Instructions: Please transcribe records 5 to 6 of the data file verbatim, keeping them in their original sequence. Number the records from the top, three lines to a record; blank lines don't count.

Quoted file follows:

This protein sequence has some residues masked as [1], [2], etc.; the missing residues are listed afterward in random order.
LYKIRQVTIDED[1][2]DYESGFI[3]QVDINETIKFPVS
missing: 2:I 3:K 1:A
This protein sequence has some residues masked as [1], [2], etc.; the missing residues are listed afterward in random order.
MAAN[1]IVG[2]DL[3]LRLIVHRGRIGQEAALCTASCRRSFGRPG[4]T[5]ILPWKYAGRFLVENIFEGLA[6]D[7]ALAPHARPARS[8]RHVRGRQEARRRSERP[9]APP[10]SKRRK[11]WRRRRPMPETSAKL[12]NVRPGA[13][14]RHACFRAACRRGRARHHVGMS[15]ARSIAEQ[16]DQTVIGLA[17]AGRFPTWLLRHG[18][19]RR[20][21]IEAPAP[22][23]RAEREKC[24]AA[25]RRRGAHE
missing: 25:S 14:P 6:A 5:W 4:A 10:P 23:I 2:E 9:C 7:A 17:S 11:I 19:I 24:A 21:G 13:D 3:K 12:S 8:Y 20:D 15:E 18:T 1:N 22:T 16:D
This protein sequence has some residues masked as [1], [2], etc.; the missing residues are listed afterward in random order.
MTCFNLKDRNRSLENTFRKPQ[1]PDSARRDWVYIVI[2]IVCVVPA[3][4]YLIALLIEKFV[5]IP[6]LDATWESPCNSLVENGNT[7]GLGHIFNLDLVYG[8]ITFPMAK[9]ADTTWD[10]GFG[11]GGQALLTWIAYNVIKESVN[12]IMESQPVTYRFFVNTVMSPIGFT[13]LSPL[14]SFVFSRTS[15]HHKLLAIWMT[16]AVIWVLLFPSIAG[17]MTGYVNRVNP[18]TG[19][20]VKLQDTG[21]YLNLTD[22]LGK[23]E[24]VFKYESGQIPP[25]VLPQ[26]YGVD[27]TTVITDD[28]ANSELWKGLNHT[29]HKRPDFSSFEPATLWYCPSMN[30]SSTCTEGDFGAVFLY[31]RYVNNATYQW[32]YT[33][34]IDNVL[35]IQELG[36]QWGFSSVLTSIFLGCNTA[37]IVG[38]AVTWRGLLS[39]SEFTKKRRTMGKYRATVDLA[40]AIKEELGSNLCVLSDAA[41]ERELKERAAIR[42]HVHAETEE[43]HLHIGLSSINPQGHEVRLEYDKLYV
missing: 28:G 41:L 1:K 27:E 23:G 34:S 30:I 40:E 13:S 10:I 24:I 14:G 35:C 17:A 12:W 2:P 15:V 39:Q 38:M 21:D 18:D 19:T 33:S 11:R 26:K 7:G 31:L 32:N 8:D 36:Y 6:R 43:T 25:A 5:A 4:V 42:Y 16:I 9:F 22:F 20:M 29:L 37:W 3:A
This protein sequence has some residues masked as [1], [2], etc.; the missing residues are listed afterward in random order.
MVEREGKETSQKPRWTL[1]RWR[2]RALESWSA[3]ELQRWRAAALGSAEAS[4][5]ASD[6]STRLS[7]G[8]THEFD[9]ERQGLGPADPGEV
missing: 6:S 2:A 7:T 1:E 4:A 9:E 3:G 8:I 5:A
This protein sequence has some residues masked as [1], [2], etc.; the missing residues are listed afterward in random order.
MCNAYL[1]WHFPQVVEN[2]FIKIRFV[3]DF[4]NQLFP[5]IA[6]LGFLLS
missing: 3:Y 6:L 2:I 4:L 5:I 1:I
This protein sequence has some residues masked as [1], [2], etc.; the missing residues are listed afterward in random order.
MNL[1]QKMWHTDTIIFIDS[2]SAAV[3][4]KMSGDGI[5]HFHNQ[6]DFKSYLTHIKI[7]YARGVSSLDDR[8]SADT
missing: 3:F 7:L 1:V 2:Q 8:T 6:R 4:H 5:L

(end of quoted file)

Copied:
This protein sequence has some residues masked as [1], [2], etc.; the missing residues are listed afterward in random order.
MCNAYL[1]WHFPQVVEN[2]FIKIRFV[3]DF[4]NQLFP[5]IA[6]LGFLLS
missing: 3:Y 6:L 2:I 4:L 5:I 1:I
This protein sequence has some residues masked as [1], [2], etc.; the missing residues are listed afterward in random order.
MNL[1]QKMWHTDTIIFIDS[2]SAAV[3][4]KMSGDGI[5]HFHNQ[6]DFKSYLTHIKI[7]YARGVSSLDDR[8]SADT
missing: 3:F 7:L 1:V 2:Q 8:T 6:R 4:H 5:L